Tzvetan Vassilev has so far nominated two persons as perpetrators in his application under the US Magnitsky Act: Bulgaria’s General Prosecutor Sotir Tsatsarov and the influential Member of Parliament Delyan Peevski.
Tzvetan Vassilev argues they purposefully abused his human rights to hide corruption on a massive scale. While you can read the full story here, it is also worth going over Peevski’s and Tsatsarov’s biographies as well as their current plots against Vassilev’s application:
1. Who Are the Nominated Perpetrators?
Sotir Tsatsarov became General Prosecutor of Bulgaria in 2012. Reputable media have raised concern that instead of building relations with the Prosecutions of EU Member States, Tsatsarov spent a lot of time and effort exchanging “best practices” with the Prosecutions of countries in which democratic values are challenged. He networked with the General Prosecutor of Kazakhstan. He met with his counterpart in Azerbaijan. In 2017 he met with Russia’s General Prosecutor two times in an official capacity and signed a cooperation agreement on corruption and human rights, which appears striking considering the EU sanctions against Russia as well as its “achievements” in those areas: the son of the General Prosecutor of Russia has also been nominated for sanctions under the US Magnitsky Act.
Tsatsarov has allegedly been implicated into a number of high profile corruption scandals and corporate raids. Because Bulgaria’s Prosecution does not have a system of checks and balances, these scandals have not been investigated. Indeed, Bulgaria’s Prosecution has been widely criticized for its vertical Soviet structure which permits the misuse of the institution for political purposes and creates opportunities for corruption – for instance, by the Venice Commission, which advises the Council of Europe on constitutional matters. Bulgaria’s Prosecution is one of the key reasons why the European Commission’s Reports on Bulgaria under the Cooperation and Verification Mechanism are negative. Unsurprisingly, public confidence in Bulgaria’s Prosecution is 6%, members of the civil society have asked for the resignation of Tsatsarov for years, and intellectuals have called Bulgaria a Prosecutorial Monarchy referring to the repressive actions and lack of accountability of Bulgaria’s General Prosecutor.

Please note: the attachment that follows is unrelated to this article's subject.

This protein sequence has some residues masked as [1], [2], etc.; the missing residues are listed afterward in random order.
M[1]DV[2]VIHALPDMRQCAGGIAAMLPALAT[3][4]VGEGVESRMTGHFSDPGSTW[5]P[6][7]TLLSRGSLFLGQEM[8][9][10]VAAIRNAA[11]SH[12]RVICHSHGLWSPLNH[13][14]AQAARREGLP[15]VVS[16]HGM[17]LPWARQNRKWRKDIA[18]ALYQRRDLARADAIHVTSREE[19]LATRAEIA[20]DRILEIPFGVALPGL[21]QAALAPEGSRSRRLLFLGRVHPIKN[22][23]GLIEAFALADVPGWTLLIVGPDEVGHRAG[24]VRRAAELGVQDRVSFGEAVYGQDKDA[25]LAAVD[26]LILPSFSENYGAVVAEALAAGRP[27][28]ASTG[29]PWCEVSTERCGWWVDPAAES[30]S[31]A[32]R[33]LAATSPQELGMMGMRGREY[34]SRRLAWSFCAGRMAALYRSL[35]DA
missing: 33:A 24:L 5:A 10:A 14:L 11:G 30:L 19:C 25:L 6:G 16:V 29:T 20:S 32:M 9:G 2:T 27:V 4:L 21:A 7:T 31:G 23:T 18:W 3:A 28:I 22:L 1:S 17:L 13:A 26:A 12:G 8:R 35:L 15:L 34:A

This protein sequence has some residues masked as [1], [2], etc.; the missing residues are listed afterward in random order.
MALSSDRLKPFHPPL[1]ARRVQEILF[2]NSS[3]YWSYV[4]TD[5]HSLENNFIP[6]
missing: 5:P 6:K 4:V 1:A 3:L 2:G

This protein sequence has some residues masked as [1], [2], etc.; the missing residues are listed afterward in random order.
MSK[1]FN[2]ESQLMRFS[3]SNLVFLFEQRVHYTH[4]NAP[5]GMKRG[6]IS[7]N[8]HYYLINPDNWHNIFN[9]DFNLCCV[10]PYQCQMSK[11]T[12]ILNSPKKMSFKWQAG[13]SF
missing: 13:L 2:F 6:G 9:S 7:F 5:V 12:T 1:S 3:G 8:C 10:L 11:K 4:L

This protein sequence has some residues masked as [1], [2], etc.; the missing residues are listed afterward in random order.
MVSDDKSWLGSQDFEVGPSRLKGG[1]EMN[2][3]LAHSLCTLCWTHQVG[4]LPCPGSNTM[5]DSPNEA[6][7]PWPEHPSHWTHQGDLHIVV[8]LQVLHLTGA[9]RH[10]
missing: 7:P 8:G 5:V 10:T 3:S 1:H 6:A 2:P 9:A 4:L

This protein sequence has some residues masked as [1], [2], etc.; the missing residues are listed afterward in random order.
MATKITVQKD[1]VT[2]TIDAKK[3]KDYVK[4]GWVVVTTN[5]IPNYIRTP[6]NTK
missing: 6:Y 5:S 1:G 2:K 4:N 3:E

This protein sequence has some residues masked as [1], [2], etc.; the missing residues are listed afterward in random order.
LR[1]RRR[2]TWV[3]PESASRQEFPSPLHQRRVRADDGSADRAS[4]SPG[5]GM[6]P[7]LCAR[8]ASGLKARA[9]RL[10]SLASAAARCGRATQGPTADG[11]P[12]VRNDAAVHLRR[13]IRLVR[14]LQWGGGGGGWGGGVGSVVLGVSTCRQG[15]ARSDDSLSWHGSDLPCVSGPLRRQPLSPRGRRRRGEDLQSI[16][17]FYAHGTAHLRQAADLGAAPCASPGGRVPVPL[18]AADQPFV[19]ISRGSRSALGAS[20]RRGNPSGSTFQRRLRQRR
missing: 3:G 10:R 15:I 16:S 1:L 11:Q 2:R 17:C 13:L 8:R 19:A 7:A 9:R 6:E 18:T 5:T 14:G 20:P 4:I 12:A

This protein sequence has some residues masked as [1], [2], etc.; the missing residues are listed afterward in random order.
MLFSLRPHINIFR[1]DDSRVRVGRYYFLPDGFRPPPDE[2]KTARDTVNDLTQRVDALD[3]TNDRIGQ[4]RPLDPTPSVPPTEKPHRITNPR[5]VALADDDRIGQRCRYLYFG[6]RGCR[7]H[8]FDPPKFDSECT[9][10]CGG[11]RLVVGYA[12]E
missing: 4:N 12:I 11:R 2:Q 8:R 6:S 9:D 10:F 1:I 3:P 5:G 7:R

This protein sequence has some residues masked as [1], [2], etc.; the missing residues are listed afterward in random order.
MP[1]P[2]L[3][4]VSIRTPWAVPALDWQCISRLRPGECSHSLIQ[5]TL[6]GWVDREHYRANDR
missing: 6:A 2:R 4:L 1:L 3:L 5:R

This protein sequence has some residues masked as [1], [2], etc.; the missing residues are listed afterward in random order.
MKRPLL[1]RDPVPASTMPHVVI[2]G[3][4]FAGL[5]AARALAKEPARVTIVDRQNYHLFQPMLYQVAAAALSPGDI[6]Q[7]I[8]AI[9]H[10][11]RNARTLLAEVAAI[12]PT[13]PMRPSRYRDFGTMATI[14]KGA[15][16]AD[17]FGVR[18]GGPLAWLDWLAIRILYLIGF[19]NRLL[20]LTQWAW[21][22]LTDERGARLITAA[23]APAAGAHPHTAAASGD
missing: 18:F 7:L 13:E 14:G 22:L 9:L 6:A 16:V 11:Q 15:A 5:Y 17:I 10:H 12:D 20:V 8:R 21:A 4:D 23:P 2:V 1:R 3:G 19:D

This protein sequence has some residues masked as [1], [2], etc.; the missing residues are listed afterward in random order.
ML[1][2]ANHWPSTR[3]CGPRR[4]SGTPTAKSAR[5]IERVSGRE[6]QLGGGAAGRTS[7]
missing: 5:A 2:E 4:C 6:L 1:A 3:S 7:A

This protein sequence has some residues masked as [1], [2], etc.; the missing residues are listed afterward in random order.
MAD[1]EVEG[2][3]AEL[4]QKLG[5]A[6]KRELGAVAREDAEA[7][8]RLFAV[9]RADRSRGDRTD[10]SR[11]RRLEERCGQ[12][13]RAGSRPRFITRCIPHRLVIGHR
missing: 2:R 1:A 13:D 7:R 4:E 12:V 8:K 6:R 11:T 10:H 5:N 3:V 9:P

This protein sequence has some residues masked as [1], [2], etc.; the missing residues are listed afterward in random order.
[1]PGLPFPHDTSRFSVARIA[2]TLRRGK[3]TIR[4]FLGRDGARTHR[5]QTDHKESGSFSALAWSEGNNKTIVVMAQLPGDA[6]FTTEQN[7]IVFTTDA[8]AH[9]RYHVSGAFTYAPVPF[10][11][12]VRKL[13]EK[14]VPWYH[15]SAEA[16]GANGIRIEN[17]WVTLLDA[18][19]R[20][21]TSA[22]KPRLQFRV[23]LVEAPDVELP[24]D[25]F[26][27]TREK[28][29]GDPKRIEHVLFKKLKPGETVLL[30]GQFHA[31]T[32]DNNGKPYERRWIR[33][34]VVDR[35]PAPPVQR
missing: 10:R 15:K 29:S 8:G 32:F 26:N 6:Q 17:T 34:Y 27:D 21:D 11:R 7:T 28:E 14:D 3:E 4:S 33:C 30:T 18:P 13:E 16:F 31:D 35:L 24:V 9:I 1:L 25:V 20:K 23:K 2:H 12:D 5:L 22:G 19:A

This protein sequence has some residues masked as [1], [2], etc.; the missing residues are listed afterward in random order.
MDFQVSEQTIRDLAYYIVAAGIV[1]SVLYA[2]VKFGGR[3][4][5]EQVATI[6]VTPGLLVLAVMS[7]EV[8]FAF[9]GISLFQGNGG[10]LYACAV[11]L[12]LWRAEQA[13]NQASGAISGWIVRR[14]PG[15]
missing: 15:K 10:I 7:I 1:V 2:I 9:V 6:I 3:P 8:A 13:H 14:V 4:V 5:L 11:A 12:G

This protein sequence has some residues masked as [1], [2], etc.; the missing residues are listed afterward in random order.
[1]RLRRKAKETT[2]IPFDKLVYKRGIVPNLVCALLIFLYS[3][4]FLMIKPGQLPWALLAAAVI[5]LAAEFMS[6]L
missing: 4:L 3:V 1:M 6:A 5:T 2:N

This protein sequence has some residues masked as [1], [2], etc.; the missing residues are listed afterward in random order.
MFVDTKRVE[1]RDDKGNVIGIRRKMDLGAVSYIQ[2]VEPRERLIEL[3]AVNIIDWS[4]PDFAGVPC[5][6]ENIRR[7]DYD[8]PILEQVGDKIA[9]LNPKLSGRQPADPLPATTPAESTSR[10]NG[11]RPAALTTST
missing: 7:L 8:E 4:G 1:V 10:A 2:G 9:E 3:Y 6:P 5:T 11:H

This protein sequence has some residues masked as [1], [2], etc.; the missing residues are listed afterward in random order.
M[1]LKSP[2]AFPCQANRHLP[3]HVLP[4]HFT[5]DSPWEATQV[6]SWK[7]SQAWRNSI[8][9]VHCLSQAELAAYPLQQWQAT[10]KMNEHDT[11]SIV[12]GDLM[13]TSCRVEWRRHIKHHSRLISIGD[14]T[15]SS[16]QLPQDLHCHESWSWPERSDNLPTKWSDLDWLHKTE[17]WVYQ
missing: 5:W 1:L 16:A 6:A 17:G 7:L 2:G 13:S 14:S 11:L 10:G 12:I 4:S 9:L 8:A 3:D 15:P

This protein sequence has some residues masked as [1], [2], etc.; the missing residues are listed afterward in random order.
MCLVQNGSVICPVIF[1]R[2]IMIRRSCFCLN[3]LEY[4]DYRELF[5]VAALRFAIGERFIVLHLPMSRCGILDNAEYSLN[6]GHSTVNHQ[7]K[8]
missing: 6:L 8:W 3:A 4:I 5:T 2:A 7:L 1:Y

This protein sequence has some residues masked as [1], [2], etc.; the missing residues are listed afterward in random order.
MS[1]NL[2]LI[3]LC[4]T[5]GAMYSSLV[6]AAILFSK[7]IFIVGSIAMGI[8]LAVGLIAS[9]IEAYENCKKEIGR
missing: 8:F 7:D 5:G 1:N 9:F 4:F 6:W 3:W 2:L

Tsatsarov is particularly protective of the interests of MP Delyan Peevski. Thеre is ample circumstantial evidence that he played a key role in the destruction of Tzvetan Vassilev’s business, including Corpbank. In 2014, Vassilev refused to transfer assets for “free” to Peevski: thus, Peevski induced an artificial bank run against Corpbank together with Bulgaria’s Prosecution. Notably, on Friday, June 13th, 2014, the Prosecution arrested three innocent men for the alleged murder of Peevski (which never took place) and insinuated that Vassilev was behind the “murder plot.” It also raided Vassilev’s offices live on television. This caused major panic and 20% of the bank’s assets were withdrawn in 5 days. Later, Tsatsarov apologized that he made a “mistake”, but it was too late – Corpbank was destroyed. Subsequently, he started fabricating other accusations against Vassilev: in fact, peculiarly, his accusation has been altered several times as major forgery by the Prosecution has been uncovered. In August 2014, for example, it was proven in court that one of the Prosecution’s main witnesses had falsified Vassilev’s signature on a document which the Prosecution used for the basis of Vassilev’s accusation, an arrest warrant, and an Interpol notice. Moreover, despite multiple letters of complaint against companies affiliated with Peevski which currently plunder Corpbank’s assets, the Prosecution refuses to investigate.
While the attack on Corpbank is the most well-known case Tsatsarov has been implicated in, there are many other scandals. In 2017, Bulgarian businessman and newspaper publisher Donchev complained that Tsatsarov told him that if he did not change the editorial policy of his website, he may have to part with his business (scandal known as TsumGate). An earlier scandal of leaked taping of conversations between the President of Sofia City Court and another judge (known as YanevaGate) demonstrated the illegitimate pressure politicians and the Prosecution exercise on Bulgarian courts.